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Boeing leader at Renton, Wash., 737 MAX plant retires

Dominic Gates, The Seattle Times on

Published in News & Features

SEATTLE -- After less than a year in charge in Renton, the Boeing vice president who runs the assembly plant there and manages the 737 MAX program is retiring. A factory operations expert, Eric Lindblad was brought in to fix manufacturing and supply chain issues but leaves as the jet program is engulfed by a safety crisis that has raised doubts about Boeing's design.

Lindblad, 57, who has spent 34 years at Boeing as a well-regarded manufacturing executive, took over the Renton plant and the 737 program last August following a series of issues with the supply of engines and fuselages that had slowed jet deliveries and led to a buildup of parked 737 planes.

However, within months his job was swiftly consumed by the crisis surrounding the 737 MAX following two crashes that killed 346 people.

In a letter to employees announcing the news Thursday, Boeing Commercial Airplanes boss Kevin McAllister made clear that Lindblad is not being forced out, saying that Lindblad "shared with me his desire to retire last year, and we will now begin to embark on a thoughtful and seamless transition plan."

McAllister praised Lindblad's "strong leadership and tireless drive over the past 12 months leading the 737 program, as he has navigated some of the most difficult challenges our company has ever faced."

"We are grateful for his service and dedication," McAllister wrote.

 

In his own letter to employees, Lindblad confirmed that "I had planned to retire last summer. But having the chance to come to Renton and work with all of you was something I couldn't pass up."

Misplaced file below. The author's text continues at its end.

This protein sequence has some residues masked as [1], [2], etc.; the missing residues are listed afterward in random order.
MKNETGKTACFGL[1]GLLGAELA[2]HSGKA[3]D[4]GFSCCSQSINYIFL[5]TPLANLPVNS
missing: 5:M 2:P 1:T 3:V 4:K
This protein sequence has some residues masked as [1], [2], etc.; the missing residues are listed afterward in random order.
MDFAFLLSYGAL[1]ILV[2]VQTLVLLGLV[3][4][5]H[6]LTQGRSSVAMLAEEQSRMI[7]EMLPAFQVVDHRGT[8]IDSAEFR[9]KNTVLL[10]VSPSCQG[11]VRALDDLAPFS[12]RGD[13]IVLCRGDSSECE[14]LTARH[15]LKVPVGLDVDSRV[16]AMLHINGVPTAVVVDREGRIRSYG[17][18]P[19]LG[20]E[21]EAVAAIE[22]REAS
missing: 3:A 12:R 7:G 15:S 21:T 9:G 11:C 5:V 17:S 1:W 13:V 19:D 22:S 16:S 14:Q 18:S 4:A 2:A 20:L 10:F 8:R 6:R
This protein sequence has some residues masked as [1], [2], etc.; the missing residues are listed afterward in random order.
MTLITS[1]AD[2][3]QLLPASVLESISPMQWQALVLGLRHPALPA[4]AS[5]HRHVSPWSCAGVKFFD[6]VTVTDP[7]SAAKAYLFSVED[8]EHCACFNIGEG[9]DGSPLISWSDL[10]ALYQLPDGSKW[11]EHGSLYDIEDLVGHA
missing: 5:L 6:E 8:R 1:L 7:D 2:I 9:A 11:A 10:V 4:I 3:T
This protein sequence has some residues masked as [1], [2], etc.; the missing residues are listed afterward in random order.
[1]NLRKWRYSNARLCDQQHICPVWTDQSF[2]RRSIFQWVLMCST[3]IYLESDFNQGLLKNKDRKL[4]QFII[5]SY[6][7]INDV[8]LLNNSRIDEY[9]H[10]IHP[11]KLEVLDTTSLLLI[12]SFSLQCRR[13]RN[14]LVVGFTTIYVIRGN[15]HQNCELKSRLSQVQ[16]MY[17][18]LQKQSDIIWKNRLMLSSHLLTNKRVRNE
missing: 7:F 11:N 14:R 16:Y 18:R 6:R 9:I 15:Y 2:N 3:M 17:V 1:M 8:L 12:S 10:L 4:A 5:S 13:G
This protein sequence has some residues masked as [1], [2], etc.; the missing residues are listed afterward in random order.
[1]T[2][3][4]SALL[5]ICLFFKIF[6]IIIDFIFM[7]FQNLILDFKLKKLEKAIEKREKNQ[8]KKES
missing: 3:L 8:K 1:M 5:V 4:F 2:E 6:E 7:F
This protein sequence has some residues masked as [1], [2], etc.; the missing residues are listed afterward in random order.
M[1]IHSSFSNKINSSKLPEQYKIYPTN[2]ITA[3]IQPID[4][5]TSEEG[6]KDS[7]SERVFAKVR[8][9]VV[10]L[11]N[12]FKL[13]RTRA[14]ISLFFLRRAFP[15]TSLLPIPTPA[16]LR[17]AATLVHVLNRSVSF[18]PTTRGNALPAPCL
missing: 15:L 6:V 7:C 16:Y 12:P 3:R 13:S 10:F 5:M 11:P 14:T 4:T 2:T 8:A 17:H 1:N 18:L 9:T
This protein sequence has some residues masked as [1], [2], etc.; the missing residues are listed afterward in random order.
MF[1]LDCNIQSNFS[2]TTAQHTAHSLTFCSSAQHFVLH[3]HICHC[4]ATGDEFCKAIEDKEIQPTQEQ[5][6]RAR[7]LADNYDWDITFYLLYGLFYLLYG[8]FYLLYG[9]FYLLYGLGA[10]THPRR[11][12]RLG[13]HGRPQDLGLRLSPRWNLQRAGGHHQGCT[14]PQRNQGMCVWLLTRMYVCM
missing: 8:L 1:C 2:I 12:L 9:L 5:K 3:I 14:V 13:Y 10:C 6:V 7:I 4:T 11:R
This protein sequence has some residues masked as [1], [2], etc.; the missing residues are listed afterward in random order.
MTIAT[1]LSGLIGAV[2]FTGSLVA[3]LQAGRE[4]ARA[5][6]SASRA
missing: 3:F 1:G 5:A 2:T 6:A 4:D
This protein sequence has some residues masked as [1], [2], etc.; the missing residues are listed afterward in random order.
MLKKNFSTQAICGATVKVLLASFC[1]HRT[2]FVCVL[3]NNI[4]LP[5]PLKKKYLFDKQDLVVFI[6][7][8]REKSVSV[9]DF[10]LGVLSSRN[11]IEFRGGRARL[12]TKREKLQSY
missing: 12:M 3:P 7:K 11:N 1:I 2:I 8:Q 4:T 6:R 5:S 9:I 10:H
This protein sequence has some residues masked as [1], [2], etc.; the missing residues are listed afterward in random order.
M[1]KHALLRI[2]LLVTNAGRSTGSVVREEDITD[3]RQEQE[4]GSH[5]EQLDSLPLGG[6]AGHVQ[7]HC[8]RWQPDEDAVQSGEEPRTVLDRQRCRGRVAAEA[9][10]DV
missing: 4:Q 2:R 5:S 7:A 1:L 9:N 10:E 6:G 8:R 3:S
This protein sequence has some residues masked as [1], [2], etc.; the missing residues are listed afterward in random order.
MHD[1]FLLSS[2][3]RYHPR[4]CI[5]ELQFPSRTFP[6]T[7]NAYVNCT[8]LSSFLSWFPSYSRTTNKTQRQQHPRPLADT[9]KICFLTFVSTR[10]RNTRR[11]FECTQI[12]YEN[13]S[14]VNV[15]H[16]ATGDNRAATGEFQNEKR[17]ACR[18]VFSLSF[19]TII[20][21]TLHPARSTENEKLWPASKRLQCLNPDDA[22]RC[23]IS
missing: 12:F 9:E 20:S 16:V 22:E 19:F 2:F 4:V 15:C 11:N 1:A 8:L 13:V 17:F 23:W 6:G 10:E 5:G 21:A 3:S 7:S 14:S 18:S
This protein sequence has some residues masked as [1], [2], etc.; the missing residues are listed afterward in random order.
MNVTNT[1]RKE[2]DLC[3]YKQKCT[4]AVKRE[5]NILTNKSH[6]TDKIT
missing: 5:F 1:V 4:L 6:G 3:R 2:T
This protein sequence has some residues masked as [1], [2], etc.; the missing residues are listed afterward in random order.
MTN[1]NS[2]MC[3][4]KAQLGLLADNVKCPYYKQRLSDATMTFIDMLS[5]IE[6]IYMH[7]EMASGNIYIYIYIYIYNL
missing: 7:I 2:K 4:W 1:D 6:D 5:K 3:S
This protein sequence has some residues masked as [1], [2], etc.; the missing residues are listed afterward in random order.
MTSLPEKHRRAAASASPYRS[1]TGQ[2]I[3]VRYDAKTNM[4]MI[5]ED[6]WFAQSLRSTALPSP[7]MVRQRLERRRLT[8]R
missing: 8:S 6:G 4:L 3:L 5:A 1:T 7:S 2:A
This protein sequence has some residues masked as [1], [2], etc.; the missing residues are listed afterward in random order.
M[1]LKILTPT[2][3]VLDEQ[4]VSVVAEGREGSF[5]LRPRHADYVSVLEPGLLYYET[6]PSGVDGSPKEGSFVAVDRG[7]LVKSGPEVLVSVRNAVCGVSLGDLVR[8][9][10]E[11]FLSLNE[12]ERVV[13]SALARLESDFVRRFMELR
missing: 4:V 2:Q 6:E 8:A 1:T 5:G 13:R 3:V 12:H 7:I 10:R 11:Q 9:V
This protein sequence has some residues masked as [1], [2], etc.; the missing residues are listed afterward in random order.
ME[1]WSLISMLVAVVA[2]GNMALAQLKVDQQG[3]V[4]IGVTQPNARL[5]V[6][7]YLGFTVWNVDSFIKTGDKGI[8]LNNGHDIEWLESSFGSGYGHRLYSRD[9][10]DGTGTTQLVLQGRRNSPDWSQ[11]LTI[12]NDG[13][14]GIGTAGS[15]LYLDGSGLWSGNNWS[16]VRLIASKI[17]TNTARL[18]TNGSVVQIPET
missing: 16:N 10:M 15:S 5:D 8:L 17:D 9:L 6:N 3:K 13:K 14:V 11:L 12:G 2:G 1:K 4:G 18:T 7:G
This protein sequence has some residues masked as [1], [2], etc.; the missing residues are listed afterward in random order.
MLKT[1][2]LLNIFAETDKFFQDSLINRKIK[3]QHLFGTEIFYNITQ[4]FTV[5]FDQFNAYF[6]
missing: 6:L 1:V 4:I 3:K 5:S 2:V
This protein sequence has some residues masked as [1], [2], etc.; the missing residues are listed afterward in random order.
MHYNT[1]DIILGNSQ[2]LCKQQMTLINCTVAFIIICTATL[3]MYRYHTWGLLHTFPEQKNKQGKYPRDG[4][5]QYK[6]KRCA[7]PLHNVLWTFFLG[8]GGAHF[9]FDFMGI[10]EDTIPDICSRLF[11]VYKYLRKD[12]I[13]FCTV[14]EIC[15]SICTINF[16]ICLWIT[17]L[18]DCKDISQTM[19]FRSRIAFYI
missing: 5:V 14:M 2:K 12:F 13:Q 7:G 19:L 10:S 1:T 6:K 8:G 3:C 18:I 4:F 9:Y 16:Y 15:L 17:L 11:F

"When I rejoined the 737 team a year ago, it was like a homecoming for me. I'm proud to say that 23 of my 34 years at Boeing have been spent here in Renton," Lindblad told employees. He added that "this past year has been one of the most challenging times the 737 program has ever faced."

Less than three months after he took over in Renton, charged with fixing the 737 supply chain problems, those issues paled into insignificance after a Lion Air 737 MAX crashed in Indonesia at the end of October, killing 189 people.

Just a week after the crash, Boeing issued a bulletin to MAX operators highlighting a previously unknown problem with the plane. It told pilots that a failed Angle of Attack sensor on the Lion Air jet could have activated a new flight control system that repeatedly pushed the nose of the plane down.

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